France Retroactively Given Cycling Silver Medal From 1900 Olympics

Great Britain was originally credited for Lloyd Hildebrand's second-place finish.
Jul 29, 2021; Tokyo, Japan; A general overall view of the Olympic rings outside of New National Stadium, the venue for track and field and opening and closing ceremonies during the Tokyo 2020 Olympic Summer Games.
Jul 29, 2021; Tokyo, Japan; A general overall view of the Olympic rings outside of New National Stadium, the venue for track and field and opening and closing ceremonies during the Tokyo 2020 Olympic Summer Games. / Kirby Lee-USA TODAY Sports

It may seem hard to believe given the absence of heavier-than-air flight and five U.S. states, but sports were around in 1900.

The Brooklyn Superbas (today's Los Angeles Dodgers) won the National League title. The Montreal Shamrocks won the Stanley Cup. Yale was recognized as the best team in college football and men's college basketball. And Paris hosted the Olympics.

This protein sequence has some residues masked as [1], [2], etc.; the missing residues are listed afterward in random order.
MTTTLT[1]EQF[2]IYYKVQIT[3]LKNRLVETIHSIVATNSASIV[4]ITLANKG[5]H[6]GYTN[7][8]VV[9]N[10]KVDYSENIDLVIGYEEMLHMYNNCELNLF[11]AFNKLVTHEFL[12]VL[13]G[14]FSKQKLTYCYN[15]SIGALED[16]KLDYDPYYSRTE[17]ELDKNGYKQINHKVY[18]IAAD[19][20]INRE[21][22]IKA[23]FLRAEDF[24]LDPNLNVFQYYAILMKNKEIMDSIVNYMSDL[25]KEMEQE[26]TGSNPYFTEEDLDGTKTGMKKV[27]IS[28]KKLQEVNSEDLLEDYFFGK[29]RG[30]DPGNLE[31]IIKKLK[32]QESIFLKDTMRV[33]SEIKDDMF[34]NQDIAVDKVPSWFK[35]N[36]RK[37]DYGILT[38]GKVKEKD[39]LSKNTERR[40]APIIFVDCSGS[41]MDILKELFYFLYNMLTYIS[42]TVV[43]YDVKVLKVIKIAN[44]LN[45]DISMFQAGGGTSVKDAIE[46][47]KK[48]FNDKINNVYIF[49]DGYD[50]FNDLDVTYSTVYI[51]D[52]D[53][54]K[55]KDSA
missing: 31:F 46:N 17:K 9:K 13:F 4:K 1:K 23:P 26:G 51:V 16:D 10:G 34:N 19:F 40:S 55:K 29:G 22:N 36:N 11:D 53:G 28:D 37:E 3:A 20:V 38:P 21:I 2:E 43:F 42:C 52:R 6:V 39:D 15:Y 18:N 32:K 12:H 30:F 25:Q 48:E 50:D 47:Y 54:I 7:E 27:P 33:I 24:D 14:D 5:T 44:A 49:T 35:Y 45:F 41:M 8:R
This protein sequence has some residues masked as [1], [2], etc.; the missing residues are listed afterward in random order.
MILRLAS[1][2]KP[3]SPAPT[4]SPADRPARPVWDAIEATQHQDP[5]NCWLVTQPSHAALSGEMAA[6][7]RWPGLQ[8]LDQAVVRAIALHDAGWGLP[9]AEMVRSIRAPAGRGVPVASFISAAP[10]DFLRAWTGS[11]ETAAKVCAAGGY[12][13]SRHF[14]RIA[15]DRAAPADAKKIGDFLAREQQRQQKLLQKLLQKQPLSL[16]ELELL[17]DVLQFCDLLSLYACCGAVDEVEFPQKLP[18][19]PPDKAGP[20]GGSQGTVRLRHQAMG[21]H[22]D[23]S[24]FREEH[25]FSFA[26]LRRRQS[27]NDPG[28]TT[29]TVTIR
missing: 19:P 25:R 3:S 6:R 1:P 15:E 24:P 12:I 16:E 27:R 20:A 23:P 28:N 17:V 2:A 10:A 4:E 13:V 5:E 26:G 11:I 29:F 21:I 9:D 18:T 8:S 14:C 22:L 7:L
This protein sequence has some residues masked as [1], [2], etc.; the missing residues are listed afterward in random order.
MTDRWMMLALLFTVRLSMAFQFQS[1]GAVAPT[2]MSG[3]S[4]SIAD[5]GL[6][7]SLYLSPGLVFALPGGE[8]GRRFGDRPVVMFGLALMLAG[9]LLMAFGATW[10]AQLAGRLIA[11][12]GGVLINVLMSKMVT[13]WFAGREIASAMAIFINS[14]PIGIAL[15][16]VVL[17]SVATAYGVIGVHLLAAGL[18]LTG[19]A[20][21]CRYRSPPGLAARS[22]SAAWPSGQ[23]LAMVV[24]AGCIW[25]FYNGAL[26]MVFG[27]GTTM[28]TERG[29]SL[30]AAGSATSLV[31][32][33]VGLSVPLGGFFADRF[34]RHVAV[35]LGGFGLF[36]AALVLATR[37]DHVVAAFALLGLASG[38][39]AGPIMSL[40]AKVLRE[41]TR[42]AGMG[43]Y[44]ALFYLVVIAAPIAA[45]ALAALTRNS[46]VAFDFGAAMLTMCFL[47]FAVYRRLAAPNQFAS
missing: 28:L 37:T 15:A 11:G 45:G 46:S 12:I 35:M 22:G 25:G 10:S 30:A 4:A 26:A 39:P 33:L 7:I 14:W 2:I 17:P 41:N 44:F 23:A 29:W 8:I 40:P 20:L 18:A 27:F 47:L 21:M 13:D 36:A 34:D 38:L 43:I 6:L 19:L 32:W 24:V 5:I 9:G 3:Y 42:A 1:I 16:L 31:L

Ahead of another Paris Olympics this summer, the International Olympic Committee made waves Thursday by taking a silver medal given to Great Britain in those 1900 Games and reallocating it to France. The long-ago medal was won by Lloyd Hildebrand in the men's 25-kilometer race.

"Recent research has now concluded that, even though Hildebrand was a British citizen, he was born and brought up in France, and competed for a French club before and after Paris 1900," the IOC said in a Thursday statement via Karolos Grohmann of Reuters.

Hildebrand, who died in 1924, won a bronze medal in the cycling world championships the same year.


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Patrick Andres

PATRICK ANDRES

Patrick Andres is a staff writer on the Breaking and Trending News team at Sports Illustrated. He joined SI in December 2022, having worked for The Blade, Athlon Sports, Fear the Sword and Diamond Digest. Andres has covered everything from zero-attendance Big Ten basketball to a seven-overtime college football game. He is a graduate of Northwestern University's Medill School of Journalism with a double major in history .